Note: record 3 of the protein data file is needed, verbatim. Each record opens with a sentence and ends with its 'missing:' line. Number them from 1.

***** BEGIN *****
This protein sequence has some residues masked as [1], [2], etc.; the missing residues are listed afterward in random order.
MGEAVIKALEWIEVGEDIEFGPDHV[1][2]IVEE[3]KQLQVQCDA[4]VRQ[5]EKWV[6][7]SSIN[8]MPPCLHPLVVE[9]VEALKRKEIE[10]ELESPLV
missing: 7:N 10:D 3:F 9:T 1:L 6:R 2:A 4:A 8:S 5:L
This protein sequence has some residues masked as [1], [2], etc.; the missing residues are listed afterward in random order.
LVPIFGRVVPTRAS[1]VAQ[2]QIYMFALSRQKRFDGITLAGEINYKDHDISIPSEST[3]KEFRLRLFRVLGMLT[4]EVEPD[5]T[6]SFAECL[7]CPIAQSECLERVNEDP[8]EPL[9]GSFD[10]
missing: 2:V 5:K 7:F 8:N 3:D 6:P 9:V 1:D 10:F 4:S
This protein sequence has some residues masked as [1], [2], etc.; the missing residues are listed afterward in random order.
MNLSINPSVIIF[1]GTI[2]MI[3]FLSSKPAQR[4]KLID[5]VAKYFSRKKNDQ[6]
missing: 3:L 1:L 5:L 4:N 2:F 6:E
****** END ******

This protein sequence has some residues masked as [1], [2], etc.; the missing residues are listed afterward in random order.
MNLSINPSVIIF[1]GTI[2]MI[3]FLSSKPAQR[4]KLID[5]VAKYFSRKKNDQ[6]
missing: 3:L 1:L 5:L 4:N 2:F 6:E